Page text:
Early on the morning of May 21 the California Angels were traveling from New York City to Baltimore for a weekend series when one of their two buses overturned along the New Jersey Turnpike. Twelve players and staff members were hurt, none seriously, but Angel manager Buck Rodgers suffered a fractured rib, elbow and kneecap. He isn't expected to return to the dugout for at least a month.
Thankfully, the Angels were healthy enough to play their game on Friday night in Baltimore, but the accident raised a horrific question: What would happen if many players on a team were killed or severely injured? Here's how three major pro sports have answered that question.
•Baseball's American and National leagues have slightly different rules. If six or more players on an American League club are lost for at least 30 consecutive games, each of the other teams in the league must submit a list of four active players—a pitcher, a catcher, an infielder and an outfielder—to the league office. The weakened team would then choose players until it had selected five fewer than it had lost, replacing the lost players with others who play the same position.
If a National League team loses seven or more players for at least 60 days, the other teams must each submit a list of 12 players. The weakened team would then choose players until it had picked six fewer than it had lost. According to both plans, no team could have two players picked in an emergency draft until every other team had had one player selected.
•If an NFL team loses 15 or more players for the season, the commissioner could decide to cancel the rest of that team's schedule. If he did so, the team would choose replacement players in an emergency draft. Before the emergency draft, every team would be permitted to protect 34 players, and no team could lose two players in the draft until all the others had lost one. The weakened team would also get the first choice in the next year's college draft.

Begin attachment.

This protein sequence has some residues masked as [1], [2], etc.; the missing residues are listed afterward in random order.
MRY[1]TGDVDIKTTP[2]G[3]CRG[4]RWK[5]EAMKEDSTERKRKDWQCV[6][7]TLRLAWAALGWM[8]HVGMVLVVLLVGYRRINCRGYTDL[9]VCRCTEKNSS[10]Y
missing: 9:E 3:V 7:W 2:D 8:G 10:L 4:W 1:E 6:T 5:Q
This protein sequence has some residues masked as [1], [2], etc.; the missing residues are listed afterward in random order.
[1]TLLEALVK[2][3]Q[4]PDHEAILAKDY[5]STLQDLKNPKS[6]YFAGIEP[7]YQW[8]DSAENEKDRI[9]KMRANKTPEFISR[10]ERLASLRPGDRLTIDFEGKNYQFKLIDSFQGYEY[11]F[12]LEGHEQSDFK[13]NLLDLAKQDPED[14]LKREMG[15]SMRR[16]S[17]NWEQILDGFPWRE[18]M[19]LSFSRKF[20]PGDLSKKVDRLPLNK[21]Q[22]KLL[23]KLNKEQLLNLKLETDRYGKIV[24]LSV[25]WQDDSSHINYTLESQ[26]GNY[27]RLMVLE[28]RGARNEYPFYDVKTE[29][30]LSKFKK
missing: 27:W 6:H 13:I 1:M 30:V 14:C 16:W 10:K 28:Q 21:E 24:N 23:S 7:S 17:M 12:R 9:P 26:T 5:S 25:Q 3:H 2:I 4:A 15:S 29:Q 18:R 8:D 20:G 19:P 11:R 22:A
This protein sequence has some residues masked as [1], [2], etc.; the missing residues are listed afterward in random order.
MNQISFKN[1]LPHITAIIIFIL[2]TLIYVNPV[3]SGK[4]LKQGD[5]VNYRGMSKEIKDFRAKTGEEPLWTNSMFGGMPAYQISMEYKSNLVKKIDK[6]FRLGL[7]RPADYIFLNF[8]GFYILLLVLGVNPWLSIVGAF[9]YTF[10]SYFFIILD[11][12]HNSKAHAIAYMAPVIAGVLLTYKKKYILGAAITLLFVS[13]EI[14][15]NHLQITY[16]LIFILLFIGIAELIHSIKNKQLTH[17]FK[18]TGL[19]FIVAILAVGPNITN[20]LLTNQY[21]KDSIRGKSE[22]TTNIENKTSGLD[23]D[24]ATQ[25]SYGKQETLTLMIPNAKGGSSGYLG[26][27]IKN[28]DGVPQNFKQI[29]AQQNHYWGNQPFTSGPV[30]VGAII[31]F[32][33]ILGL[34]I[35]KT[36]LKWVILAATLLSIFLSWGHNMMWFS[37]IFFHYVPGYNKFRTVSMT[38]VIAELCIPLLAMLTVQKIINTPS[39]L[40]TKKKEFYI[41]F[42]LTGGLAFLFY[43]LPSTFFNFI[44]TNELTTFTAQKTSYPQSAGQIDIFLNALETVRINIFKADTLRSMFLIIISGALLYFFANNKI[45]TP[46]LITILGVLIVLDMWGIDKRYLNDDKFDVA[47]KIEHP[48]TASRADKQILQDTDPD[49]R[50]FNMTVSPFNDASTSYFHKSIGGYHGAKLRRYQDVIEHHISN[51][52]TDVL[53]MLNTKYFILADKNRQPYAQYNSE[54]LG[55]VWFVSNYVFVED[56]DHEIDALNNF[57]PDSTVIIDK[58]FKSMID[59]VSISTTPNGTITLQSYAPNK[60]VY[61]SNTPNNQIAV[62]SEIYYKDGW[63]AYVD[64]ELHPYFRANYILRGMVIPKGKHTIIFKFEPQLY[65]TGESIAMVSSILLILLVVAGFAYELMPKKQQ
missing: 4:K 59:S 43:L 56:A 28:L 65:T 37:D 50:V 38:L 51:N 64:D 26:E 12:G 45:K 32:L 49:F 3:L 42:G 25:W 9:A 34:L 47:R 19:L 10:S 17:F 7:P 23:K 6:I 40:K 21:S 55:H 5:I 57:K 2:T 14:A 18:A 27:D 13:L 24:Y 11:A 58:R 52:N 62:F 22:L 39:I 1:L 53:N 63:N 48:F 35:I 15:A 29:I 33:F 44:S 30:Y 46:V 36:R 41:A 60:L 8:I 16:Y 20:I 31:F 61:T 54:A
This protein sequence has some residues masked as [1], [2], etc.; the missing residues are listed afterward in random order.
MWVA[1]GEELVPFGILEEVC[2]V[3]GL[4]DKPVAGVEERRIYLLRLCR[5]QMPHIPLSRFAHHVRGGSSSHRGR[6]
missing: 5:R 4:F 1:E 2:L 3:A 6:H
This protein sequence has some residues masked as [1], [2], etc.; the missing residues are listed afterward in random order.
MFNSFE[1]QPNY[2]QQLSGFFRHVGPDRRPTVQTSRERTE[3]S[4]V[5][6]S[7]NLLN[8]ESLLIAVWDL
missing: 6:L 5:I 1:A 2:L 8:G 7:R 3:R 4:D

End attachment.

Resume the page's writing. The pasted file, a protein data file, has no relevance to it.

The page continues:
If the commissioner decided that the the weakened team should complete its season or if the team lost fewer than 15 players, the team would be granted priority on all waiver claims. In addition, if it was left with fewer than two quarterbacks, a special quarterback draft would be held. The other teams each could protect two quarterbacks, and after the season a drafted quarterback would return to his original team.
•If an NBA club loses five or more players, the league must hold a "disaster draft." Each team would freeze five players from its 15-man roster (including players on the active and injured list). The weakened team would then draft players until it had replenished its team.
Pro sports, in general, and the Angels, in particular, have been remarkably lucky: None of these plans has ever had to be implemented. "We're all going to be O.K.," said second baseman Bobby Rose, who severely sprained his ankle in the accident. "Even though people got hurt, it could've been much, much worse."
Let It Ride
In Las Vegas there was a betting line on the number of cars that would still be running at the end of the Indianapolis 500. The over-under number was 14½. Twelve cars finished the race.
Former Brooklyn Dodger pitcher Ralph Branca, who gave up the home run to Bobby Thomson that won the National League pennant for the New York Giants in 1951, and former Boston Red Sox pitcher Mike Torrez, who gave up a homer to Bucky Dent in a one-game playoff in '78 that lifted the New York Yankees to the AL East title, live within a mile of each other in White Plains, N.Y. Peter Gammons of The Boston Globe reports that the two pitchers also attend the same church: Our Lady of Sorrows.
They Said It
Dan Issel, new Denver Nugget coach, announcing that his role models are legendary Kentucky coach Adolph Rupp, who wore a brown suit to every game, and former Nugget coach Doug Moe, who was known for his sartorial slovenliness: "In honor of Coach Rupp, I will wear a brown suit at my first game. And in honor of Doug, I
will wear black shoes with it."
Jeff Hammerschmidt, a safety with the Frankfurt Galaxy of the World League, after talking to the mayor of Fischbach, Germany: "I don't speak German, he doesn't speak English, and I think I just agreed to marry his daughter."